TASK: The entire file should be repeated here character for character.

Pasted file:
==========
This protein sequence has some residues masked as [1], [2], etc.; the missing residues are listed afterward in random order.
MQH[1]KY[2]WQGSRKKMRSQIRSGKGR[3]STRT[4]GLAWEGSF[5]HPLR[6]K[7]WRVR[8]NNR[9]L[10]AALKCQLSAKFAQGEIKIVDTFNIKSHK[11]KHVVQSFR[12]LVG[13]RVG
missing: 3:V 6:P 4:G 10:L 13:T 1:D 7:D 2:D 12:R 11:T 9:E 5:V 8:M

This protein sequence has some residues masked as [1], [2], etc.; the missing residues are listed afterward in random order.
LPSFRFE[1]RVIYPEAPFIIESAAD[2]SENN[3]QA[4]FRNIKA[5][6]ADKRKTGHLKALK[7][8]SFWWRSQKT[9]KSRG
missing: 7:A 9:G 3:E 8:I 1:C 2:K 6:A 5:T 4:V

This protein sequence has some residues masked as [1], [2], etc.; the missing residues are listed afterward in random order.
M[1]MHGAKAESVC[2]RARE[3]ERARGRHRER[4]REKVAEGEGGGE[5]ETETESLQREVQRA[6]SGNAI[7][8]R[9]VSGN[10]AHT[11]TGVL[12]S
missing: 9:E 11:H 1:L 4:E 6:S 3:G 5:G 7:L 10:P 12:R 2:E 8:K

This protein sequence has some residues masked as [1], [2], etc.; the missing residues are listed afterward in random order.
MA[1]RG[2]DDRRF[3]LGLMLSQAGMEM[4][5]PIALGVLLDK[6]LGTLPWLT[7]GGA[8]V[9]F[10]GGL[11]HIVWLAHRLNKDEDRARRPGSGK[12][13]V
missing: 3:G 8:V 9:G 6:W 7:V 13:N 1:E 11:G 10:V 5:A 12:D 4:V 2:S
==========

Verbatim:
This protein sequence has some residues masked as [1], [2], etc.; the missing residues are listed afterward in random order.
MQH[1]KY[2]WQGSRKKMRSQIRSGKGR[3]STRT[4]GLAWEGSF[5]HPLR[6]K[7]WRVR[8]NNR[9]L[10]AALKCQLSAKFAQGEIKIVDTFNIKSHK[11]KHVVQSFR[12]LVG[13]RVG
missing: 3:V 6:P 4:G 10:L 13:T 1:D 7:D 2:D 12:R 11:T 9:E 5:V 8:M

This protein sequence has some residues masked as [1], [2], etc.; the missing residues are listed afterward in random order.
LPSFRFE[1]RVIYPEAPFIIESAAD[2]SENN[3]QA[4]FRNIKA[5][6]ADKRKTGHLKALK[7][8]SFWWRSQKT[9]KSRG
missing: 7:A 9:G 3:E 8:I 1:C 2:K 6:A 5:T 4:V

This protein sequence has some residues masked as [1], [2], etc.; the missing residues are listed afterward in random order.
M[1]MHGAKAESVC[2]RARE[3]ERARGRHRER[4]REKVAEGEGGGE[5]ETETESLQREVQRA[6]SGNAI[7][8]R[9]VSGN[10]AHT[11]TGVL[12]S
missing: 9:E 11:H 1:L 4:E 6:S 3:G 5:G 7:L 10:P 12:R 2:E 8:K

This protein sequence has some residues masked as [1], [2], etc.; the missing residues are listed afterward in random order.
MA[1]RG[2]DDRRF[3]LGLMLSQAGMEM[4][5]PIALGVLLDK[6]LGTLPWLT[7]GGA[8]V[9]F[10]GGL[11]HIVWLAHRLNKDEDRARRPGSGK[12][13]V
missing: 3:G 8:V 9:G 6:W 7:V 13:N 1:E 11:G 10:V 5:A 12:D 4:V 2:S